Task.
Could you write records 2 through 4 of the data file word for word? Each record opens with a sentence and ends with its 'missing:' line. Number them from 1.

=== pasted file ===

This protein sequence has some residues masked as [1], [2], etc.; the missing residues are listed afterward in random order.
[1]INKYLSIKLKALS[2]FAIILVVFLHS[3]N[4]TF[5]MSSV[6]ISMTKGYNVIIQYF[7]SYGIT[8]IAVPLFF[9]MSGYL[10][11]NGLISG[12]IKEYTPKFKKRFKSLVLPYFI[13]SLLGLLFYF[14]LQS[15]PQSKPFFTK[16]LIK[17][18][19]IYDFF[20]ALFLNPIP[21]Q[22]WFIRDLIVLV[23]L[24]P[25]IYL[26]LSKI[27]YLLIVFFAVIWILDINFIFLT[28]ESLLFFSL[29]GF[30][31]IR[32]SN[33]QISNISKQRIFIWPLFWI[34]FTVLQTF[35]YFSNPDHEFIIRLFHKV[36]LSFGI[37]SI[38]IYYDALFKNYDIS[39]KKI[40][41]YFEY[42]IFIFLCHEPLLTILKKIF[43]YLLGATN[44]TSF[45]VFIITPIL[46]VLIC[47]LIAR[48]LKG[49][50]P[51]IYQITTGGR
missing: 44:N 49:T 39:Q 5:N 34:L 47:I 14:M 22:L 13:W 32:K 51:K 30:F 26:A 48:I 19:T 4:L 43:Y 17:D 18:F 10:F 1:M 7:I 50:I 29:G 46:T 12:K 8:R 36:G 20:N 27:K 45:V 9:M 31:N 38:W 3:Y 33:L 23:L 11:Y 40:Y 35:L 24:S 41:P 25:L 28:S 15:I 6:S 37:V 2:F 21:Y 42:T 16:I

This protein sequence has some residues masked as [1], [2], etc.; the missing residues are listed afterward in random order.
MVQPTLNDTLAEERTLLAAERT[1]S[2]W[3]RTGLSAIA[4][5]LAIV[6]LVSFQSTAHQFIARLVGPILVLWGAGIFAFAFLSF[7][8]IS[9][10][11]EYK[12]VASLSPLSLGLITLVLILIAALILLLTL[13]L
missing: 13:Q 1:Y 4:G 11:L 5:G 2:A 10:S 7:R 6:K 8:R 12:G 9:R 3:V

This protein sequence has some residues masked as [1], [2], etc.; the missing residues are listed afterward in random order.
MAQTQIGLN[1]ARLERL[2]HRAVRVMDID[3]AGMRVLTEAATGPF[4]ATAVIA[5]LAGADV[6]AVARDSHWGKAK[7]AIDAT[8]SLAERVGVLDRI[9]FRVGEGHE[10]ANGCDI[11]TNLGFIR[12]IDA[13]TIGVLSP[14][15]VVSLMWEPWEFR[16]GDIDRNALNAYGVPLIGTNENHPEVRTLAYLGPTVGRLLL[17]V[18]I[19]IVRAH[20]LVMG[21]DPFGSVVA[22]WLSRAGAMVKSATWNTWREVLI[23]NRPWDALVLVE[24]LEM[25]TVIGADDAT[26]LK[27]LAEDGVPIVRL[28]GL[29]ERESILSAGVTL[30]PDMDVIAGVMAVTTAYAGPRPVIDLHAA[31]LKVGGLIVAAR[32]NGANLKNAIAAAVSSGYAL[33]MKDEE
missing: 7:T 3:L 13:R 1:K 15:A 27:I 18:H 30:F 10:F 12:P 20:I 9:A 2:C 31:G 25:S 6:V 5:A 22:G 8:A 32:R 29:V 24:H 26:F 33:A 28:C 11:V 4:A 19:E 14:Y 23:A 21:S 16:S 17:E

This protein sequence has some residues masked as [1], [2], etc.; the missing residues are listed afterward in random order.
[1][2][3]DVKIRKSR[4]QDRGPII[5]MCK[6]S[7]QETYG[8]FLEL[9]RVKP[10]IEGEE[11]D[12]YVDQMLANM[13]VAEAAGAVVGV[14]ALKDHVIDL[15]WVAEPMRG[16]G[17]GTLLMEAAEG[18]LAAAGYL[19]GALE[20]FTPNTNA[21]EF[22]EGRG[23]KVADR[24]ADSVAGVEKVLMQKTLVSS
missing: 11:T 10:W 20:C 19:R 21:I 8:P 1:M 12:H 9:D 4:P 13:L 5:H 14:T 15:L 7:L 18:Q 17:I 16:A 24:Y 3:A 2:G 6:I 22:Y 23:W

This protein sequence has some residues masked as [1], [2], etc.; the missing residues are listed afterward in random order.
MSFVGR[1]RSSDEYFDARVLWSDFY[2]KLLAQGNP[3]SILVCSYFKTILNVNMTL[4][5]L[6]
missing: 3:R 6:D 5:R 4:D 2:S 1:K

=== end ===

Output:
This protein sequence has some residues masked as [1], [2], etc.; the missing residues are listed afterward in random order.
MVQPTLNDTLAEERTLLAAERT[1]S[2]W[3]RTGLSAIA[4][5]LAIV[6]LVSFQSTAHQFIARLVGPILVLWGAGIFAFAFLSF[7][8]IS[9][10][11]EYK[12]VASLSPLSLGLITLVLILIAALILLLTL[13]L
missing: 13:Q 1:Y 4:G 11:L 5:G 2:A 10:S 7:R 6:K 8:R 12:G 9:R 3:V

This protein sequence has some residues masked as [1], [2], etc.; the missing residues are listed afterward in random order.
MAQTQIGLN[1]ARLERL[2]HRAVRVMDID[3]AGMRVLTEAATGPF[4]ATAVIA[5]LAGADV[6]AVARDSHWGKAK[7]AIDAT[8]SLAERVGVLDRI[9]FRVGEGHE[10]ANGCDI[11]TNLGFIR[12]IDA[13]TIGVLSP[14][15]VVSLMWEPWEFR[16]GDIDRNALNAYGVPLIGTNENHPEVRTLAYLGPTVGRLLL[17]V[18]I[19]IVRAH[20]LVMG[21]DPFGSVVA[22]WLSRAGAMVKSATWNTWREVLI[23]NRPWDALVLVE[24]LEM[25]TVIGADDAT[26]LK[27]LAEDGVPIVRL[28]GL[29]ERESILSAGVTL[30]PDMDVIAGVMAVTTAYAGPRPVIDLHAA[31]LKVGGLIVAAR[32]NGANLKNAIAAAVSSGYAL[33]MKDEE
missing: 7:T 3:L 13:R 1:K 15:A 27:I 18:H 30:F 10:F 12:P 20:I 9:A 2:C 31:G 25:S 6:V 5:A 22:G 8:A 32:R 29:V 24:H 26:F 33:A 28:C 11:V 4:A 19:E 14:Y 23:A 21:S 16:S 17:E

This protein sequence has some residues masked as [1], [2], etc.; the missing residues are listed afterward in random order.
[1][2][3]DVKIRKSR[4]QDRGPII[5]MCK[6]S[7]QETYG[8]FLEL[9]RVKP[10]IEGEE[11]D[12]YVDQMLANM[13]VAEAAGAVVGV[14]ALKDHVIDL[15]WVAEPMRG[16]G[17]GTLLMEAAEG[18]LAAAGYL[19]GALE[20]FTPNTNA[21]EF[22]EGRG[23]KVADR[24]ADSVAGVEKVLMQKTLVSS
missing: 11:T 10:W 20:C 19:R 21:I 8:P 1:M 12:H 9:D 4:P 13:L 5:H 14:T 15:L 7:L 18:Q 17:I 16:A 24:Y 3:A 2:G 6:I 22:Y 23:W